The water does create a great deal of pressure on Hoover Dam, but it is relativly static pressure. A bomb blast, and it doesn’t even have to be an atomic blast, could easily take out the dam if properly placed.

Look at anti tank weapons for instance. Insted of building bigger bombs in anti-tank warefare, they built smaller shaped charges (HEAT and HESH rounds)to cause specific pressure patterns to appear, breaching the tank defenses. You could do a similar thing with a dam.

As for where to place the bomb, it would be best to place it at the bottom of the inside (water filled side) of the dam in the middle as that’s the watter pressure is the strongest. That’s probably where the dam is strongest too, but without a detailed blueprint, you’re not getting a better answer than that.

Jim Petty
A Snappy message should appear here

Yes, that would be right Jim.

I can just see the people running that place right now coming into the forum and squirming.


As for where to place the bomb, it would be best to place it at the bottom of the inside (water filled side) of the dam in the middle as that’s the watter pressure is the strongest. That’s probably where the dam is strongest too, but without a detailed blueprint, you’re not getting a better answer than that.

I would have guessed the best place to put the bomb would have been on the outside, since the dam was not built to withstand any significant pressure from that side. But that’s just a guess.

One factor that this thread has ignored is the incredible heat. Wouldn’t the heat alone be enough to vaporize the concrete? Or does concrete simple not vaporize at the temperatures involved? What happened in Hiroshima, was all the damage at ground zero to concrete structures due to the blast, and not the heat?

– Revtim

Although the temperature at the center of the Hirosima explosion may have been enough to vaporize concrete it never had a chance. Nuclear tactical doctrine has always held that for greatest effect a bomb should be detonated several hundred or even thousand feet above the target so as to maximize the effect of the blast (ie spread the distruction over a larger area). The first A-Bomb test in New Mexico was a detonation at about 200 feet and still managed to melt some of the desert sand beneath it (sand and concrete are both made mostly of silica).

My guess is that if you removed the blast from the equation and tried to vaporize Hoover dam with just the heat of a Hiroshima bomb all you’d manage to do is melt a few inches of the exterior. If an analogy can be made to pottery kilns, this might make the dam even sturdier.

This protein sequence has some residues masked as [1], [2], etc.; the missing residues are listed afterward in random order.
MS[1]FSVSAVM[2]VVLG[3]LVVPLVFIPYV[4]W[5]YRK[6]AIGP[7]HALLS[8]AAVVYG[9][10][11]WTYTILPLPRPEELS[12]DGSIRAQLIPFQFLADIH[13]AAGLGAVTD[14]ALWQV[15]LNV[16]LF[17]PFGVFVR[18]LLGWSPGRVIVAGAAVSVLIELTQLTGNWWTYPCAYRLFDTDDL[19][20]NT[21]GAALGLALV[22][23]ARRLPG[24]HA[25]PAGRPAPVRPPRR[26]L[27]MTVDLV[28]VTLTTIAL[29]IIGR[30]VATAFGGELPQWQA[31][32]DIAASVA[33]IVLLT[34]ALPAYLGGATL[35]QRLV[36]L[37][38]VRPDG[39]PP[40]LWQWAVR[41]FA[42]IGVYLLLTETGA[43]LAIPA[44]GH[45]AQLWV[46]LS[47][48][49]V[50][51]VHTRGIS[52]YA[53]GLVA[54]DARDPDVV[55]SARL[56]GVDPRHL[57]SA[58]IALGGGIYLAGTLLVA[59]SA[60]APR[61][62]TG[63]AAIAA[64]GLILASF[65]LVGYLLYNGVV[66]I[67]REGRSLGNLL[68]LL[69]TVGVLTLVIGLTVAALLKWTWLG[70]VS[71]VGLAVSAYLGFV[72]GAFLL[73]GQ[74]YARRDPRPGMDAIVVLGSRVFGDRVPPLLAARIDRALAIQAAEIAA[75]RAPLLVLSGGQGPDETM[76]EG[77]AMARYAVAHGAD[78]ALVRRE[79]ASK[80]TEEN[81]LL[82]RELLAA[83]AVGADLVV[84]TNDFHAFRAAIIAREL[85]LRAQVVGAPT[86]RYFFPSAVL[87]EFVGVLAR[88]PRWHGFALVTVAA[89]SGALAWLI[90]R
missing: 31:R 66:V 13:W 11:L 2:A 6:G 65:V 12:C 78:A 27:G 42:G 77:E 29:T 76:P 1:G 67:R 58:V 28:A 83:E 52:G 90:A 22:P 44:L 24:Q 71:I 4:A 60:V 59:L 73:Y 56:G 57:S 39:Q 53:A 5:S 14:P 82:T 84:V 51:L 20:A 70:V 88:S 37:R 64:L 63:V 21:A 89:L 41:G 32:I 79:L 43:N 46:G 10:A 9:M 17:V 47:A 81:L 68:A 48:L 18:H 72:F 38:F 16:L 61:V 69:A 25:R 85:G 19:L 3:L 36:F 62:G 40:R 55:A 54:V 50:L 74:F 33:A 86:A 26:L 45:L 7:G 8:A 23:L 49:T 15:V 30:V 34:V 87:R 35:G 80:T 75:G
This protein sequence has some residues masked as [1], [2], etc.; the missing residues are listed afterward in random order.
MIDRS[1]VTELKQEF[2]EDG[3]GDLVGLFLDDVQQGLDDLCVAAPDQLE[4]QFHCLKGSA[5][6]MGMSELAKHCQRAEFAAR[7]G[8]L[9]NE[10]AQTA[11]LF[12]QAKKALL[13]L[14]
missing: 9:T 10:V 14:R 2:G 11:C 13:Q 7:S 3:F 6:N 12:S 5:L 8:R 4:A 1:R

Hmmmm the delivery system would definately make a difference. For example we currently have many types of smart bombs and guided missles for cracking intelligence bunkers capable of traveling through many feet of reinforced concrete. With this method the warhead, even a small warhead, would detonate INSIDE the structure of the dam. Might make a difference. I kinda like the pottery analogy.

You can fool all of the computers some of the time.

Also, if you visit a patent library, like the one at UCSD, you can get all the
patents necessary to make any kind of A, H or whatever Bomb you fancy!. I
know, I did it once in the 70’s. My librarian said she sure WOULDN’T show me
how to find them patents. lol
Speaking as a librarian, it’s none of her business what you’re looking for. If you want something that’s in a published government document, BY LAW, they have to help you.

However, a librarian doesn’t have to engage in legal research for someone (and is not supposed to), so she could have used that rationale. A patent search is considered legal research.

even the smallest of nukes, in a groundburst would take out any manmade structure on the surface, and in a radius. the hiroshima and Nagasaki blast were air bursts at thousands (I don’t remember exact number) of feet. Air bursts maximize area of damage because the ground absorbs/deflects less of the effect. I would suggest placing the device on the open side of the dam at range.The overpressure “blast” of any exloplosion is expressed as Psi even at several miles the smallest nucear bomb puts out alot of pressure. How many square inches does that great big dam have. if one put great force on the dam towards the contsant pressure of the water it would then flex back and be torn to shreds.